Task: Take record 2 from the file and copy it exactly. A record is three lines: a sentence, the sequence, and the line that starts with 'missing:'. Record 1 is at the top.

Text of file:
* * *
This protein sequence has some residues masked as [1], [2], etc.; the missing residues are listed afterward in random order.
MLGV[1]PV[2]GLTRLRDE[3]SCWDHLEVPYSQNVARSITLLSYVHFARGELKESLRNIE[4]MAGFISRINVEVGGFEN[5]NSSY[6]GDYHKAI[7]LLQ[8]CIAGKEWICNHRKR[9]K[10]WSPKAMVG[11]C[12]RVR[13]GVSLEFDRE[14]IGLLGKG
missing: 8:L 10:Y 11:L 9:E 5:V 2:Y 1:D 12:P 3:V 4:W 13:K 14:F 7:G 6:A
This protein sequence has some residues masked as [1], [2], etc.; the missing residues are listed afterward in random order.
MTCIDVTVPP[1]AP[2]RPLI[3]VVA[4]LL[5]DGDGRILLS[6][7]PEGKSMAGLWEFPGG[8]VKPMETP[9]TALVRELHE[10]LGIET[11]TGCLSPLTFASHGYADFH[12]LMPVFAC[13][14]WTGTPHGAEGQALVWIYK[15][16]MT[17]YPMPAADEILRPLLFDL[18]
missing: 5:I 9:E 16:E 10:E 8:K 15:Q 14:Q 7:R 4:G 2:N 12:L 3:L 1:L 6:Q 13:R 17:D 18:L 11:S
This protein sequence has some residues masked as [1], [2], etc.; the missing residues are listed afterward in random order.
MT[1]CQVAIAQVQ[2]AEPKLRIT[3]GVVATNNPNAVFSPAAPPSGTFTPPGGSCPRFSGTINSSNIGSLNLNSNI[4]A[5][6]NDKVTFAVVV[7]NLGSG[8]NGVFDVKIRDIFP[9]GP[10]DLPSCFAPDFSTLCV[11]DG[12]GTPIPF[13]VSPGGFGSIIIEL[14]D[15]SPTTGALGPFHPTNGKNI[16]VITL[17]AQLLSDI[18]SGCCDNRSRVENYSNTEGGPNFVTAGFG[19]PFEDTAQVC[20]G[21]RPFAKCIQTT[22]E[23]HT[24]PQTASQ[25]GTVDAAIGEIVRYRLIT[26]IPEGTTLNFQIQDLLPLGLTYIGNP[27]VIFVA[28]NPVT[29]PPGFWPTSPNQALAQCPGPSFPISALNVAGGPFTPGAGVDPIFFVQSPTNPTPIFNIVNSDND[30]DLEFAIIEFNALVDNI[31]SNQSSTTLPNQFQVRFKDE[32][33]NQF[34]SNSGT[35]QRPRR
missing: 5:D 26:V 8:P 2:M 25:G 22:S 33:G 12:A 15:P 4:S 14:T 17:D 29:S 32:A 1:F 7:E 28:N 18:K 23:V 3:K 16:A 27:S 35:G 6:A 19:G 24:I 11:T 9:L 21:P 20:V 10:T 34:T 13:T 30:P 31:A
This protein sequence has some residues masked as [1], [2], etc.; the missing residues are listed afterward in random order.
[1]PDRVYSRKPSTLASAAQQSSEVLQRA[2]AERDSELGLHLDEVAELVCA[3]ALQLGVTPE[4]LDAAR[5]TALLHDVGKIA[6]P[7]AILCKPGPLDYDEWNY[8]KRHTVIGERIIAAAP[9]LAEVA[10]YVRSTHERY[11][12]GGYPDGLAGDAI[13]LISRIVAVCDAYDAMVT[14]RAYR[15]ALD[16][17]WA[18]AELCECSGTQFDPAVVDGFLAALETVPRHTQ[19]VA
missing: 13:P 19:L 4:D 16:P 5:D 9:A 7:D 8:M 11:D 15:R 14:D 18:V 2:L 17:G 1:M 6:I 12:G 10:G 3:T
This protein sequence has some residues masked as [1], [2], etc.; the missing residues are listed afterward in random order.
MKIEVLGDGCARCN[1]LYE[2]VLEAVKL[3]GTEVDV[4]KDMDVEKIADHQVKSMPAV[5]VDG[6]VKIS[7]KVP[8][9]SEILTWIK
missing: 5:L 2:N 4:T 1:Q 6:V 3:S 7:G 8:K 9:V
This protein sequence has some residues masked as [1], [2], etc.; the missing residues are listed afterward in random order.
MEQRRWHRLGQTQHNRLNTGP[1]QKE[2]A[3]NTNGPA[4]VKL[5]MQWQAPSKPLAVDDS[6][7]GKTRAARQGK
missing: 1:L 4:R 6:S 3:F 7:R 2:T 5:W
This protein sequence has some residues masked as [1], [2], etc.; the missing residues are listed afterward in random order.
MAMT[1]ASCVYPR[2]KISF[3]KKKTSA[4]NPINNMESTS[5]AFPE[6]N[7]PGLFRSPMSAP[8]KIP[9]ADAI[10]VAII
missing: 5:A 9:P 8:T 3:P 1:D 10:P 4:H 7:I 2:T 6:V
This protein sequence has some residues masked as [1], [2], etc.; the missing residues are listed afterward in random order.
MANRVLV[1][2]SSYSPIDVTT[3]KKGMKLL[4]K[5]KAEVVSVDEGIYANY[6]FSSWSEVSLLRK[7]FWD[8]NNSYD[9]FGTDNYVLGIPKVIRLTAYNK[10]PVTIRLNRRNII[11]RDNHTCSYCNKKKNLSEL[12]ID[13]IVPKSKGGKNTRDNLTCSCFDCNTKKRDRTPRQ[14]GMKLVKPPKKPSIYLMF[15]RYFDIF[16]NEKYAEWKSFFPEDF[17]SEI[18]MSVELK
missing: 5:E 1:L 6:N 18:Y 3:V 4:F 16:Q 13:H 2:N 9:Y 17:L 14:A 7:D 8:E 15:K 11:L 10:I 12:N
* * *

This protein sequence has some residues masked as [1], [2], etc.; the missing residues are listed afterward in random order.
MTCIDVTVPP[1]AP[2]RPLI[3]VVA[4]LL[5]DGDGRILLS[6][7]PEGKSMAGLWEFPGG[8]VKPMETP[9]TALVRELHE[10]LGIET[11]TGCLSPLTFASHGYADFH[12]LMPVFAC[13][14]WTGTPHGAEGQALVWIYK[15][16]MT[17]YPMPAADEILRPLLFDL[18]
missing: 5:I 9:E 16:E 10:E 8:K 15:Q 14:Q 7:R 4:G 2:N 12:L 3:L 1:L 6:Q 13:R 17:D 18:L 11:S